Biologists have been debating the correct definition of a living organism for more than a century. To decide, for example, whether it should also include microscopic entities such as viruses, equipped with genetic material, but incapable of reproducing autonomously. Carelessly, in the meantime, research continues to encounter and describe new oddities, which force us to rethink notions that are now taken for granted. The latest example comes from Stanford laboratories, where a new class of biological entities has just been identified that could force us to review the taxonomy of the natural world: the obelisks, or obelisks, microscopic rings of RNA related to viruses, which inhabit inside the bacteria of the human microbiota.
Traditionally, science considers all biological entities ranging from unicellular creatures such as bacteria, to the multicellular kingdoms where we find animals and plants, to be living organisms. Below bacteria, the existence of viruses, entities composed of DNA or RNA filaments enclosed in a protein envelope, has been known for more than a century, and more or less since the 1970s that of viroids, even more infectious agents. microscopic, composed of small RNA molecules without a capsid (i.e. envelope).
Viruses and viroids are the smallest known biological entities present in nature, and are not considered life forms by a predominant part of the scientific community because they do not possess one of its most fundamental characteristics: that of reproducing, an activity which in both cases is entrusted , in effect, to the structures of the infected cells. This, in broad terms, is the taxonomy of our planet’s biosphere currently accepted by science. If the Stanford researchers are right, however, it will soon be updated to introduce a new class of biological entities, which are positioned right between viruses and viroids.
The discovery came as researchers investigated the presence of viroids – or similar entities – inside bacteria and animal cells, where to date they have not yet been identified with certainty, unlike what has happened in the plant world. To do this they used an innovative method, analyzing existing catalogs of RNA sequenced in the human microbiome, and asking software to predict which sequences within these huge genetic databases were highly likely to take on a circular shape similar to that of viroids.
The first screening done by the software highlighted approximately 30 thousand RNA sequences with the desired characteristics. By analyzing the sequences identified in this way, the researchers realized that they were faced with something completely new: they were RNA molecules composed of around a thousand nitrogenous bases (the “letters” with which the genes in DNA and in RNA), too short to be viruses, and too long to be viroids, whose length is usually around 300 bases. As in the case of viroids, these RNA molecules do not include the genes necessary to produce a viral capsid, but they differ from these because in many cases they encode the genetic information necessary to produce a single protein, renamed “oblin” by researchers, which with every probability plays a role in their replication.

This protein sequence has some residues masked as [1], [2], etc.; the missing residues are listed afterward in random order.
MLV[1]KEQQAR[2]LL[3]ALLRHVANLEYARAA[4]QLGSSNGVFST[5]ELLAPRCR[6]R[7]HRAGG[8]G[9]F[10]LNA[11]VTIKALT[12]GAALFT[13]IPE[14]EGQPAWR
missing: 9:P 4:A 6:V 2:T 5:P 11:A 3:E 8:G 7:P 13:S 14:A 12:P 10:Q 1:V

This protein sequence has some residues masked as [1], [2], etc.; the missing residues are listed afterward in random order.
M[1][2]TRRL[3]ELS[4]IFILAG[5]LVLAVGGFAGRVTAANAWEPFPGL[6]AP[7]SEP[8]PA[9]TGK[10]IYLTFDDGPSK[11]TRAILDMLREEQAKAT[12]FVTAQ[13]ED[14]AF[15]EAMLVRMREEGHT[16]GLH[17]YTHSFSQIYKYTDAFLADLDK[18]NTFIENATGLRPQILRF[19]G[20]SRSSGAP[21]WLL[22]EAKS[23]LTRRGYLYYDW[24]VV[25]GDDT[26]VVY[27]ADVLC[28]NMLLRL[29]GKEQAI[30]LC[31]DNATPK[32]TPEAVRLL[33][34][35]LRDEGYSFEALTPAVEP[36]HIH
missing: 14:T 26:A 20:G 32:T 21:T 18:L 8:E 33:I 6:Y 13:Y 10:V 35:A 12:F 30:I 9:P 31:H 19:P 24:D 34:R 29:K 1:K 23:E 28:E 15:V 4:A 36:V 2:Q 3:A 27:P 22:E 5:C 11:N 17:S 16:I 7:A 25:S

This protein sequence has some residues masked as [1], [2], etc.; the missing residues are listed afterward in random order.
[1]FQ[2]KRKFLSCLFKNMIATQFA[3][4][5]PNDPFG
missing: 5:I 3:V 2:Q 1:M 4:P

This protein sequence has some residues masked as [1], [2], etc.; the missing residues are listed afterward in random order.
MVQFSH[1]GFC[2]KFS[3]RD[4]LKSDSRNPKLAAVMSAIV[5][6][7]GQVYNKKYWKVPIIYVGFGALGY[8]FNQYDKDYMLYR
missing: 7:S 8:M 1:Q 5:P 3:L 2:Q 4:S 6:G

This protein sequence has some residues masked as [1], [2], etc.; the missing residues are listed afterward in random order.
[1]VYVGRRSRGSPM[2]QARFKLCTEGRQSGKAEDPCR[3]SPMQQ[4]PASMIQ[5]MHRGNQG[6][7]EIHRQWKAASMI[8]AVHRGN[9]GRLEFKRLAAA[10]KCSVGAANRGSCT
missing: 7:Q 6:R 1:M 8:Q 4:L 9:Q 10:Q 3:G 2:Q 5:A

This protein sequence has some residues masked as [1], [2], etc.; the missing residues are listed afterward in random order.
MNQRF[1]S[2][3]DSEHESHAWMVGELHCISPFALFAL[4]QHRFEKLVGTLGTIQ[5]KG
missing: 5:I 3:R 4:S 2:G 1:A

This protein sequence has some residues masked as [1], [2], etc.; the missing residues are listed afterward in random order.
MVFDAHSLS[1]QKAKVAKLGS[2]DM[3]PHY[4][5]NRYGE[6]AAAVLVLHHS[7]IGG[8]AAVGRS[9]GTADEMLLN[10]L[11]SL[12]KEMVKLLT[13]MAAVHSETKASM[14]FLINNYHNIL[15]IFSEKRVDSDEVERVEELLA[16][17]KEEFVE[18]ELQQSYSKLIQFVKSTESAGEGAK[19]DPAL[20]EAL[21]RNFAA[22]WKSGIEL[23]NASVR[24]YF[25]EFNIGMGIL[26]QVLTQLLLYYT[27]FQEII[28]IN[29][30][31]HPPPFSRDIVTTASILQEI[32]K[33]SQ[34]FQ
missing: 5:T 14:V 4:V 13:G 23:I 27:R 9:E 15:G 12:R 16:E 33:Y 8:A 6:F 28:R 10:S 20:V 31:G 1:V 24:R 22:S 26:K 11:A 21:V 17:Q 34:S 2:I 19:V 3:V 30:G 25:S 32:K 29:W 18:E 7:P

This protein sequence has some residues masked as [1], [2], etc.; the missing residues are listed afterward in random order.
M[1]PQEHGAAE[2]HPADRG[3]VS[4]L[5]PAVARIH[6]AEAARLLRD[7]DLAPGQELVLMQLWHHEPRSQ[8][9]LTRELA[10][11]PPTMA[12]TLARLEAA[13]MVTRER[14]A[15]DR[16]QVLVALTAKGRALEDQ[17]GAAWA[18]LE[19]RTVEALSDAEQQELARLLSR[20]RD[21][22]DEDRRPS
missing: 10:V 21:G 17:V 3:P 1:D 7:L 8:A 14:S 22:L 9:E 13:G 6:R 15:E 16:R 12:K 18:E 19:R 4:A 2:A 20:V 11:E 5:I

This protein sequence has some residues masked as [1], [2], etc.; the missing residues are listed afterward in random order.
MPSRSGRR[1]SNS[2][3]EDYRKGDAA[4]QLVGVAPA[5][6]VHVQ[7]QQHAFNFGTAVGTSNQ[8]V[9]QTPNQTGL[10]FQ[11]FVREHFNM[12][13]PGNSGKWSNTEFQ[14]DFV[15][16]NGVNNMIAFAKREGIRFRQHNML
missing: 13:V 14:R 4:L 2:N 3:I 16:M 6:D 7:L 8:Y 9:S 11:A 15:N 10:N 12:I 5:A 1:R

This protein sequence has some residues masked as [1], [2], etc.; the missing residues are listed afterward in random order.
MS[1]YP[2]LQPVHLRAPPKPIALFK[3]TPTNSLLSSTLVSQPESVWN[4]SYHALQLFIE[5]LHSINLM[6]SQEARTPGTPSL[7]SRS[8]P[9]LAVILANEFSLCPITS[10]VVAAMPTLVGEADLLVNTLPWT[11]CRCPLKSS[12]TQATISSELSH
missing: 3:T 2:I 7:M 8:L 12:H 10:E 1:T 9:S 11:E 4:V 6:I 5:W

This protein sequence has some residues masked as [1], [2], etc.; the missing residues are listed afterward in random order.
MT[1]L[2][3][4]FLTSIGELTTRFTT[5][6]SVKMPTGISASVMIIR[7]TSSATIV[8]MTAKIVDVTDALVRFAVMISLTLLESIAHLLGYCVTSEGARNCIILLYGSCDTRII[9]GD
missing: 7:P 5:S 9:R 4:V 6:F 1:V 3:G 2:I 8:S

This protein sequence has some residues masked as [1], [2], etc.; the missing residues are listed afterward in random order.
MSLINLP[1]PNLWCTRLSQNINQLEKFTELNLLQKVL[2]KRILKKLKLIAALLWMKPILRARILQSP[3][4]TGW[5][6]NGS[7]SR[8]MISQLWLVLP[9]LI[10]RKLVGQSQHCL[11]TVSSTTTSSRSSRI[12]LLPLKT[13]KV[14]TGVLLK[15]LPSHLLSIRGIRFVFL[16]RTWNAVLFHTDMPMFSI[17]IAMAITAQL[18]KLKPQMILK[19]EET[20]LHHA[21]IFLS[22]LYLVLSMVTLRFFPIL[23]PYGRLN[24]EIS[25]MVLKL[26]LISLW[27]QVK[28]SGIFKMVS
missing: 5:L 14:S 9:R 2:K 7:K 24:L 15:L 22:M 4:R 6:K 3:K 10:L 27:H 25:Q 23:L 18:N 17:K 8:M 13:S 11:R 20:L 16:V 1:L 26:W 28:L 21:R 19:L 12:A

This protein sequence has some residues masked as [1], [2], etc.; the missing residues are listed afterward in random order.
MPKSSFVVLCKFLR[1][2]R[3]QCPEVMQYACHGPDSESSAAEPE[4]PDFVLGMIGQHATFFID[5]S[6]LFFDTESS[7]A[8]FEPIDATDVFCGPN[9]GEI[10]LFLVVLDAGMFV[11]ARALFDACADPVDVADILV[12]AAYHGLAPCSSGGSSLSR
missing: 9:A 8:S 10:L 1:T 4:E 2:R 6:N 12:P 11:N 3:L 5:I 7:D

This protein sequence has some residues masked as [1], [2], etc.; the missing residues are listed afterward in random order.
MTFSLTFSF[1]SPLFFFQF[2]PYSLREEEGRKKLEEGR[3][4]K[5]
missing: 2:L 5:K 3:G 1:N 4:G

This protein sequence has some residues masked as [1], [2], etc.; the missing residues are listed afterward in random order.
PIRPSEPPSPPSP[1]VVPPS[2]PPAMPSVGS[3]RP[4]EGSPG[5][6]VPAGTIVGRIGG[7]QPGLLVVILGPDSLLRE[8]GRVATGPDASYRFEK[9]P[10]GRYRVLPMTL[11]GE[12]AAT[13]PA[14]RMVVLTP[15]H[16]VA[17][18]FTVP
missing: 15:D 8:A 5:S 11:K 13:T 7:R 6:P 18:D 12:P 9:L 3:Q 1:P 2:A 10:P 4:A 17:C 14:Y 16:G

A clue to the origin of life
These characteristics pushed the authors of the discovery to classify the obelisks as a new, previously unknown biological entity, which lies between viruses and viroids due to its complexity. The obelisks were identified by the authors of the research in approximately 7% of the bacteria of the intestinal microbiome studied, and in approximately 50% of that of the mouth. The sequences identified in different microbiomes also have different characteristics, and this confirms the hypothesis that they are biological entities in all respects.
These are preliminary results, which have not yet passed the careful scrutiny of the scientific community. And at the moment, it is impossible to say if and what effects these obelisks might have on the bacteria they infect to reproduce. However, the discovery was welcomed with enthusiasm by many experts, because if confirmed it would provide precious clues for understanding the evolution of viruses and viroids towards more complex forms. A field of study that has to do with the very origin of life on our planet, given that one of the most current hypotheses is that the first biological molecules that appeared on Earth were RNA entities such as viroids and obelisks, from which subsequent evolution towards increasingly complex forms would then give rise to all the incredible biodiversity that inhabits our planet today.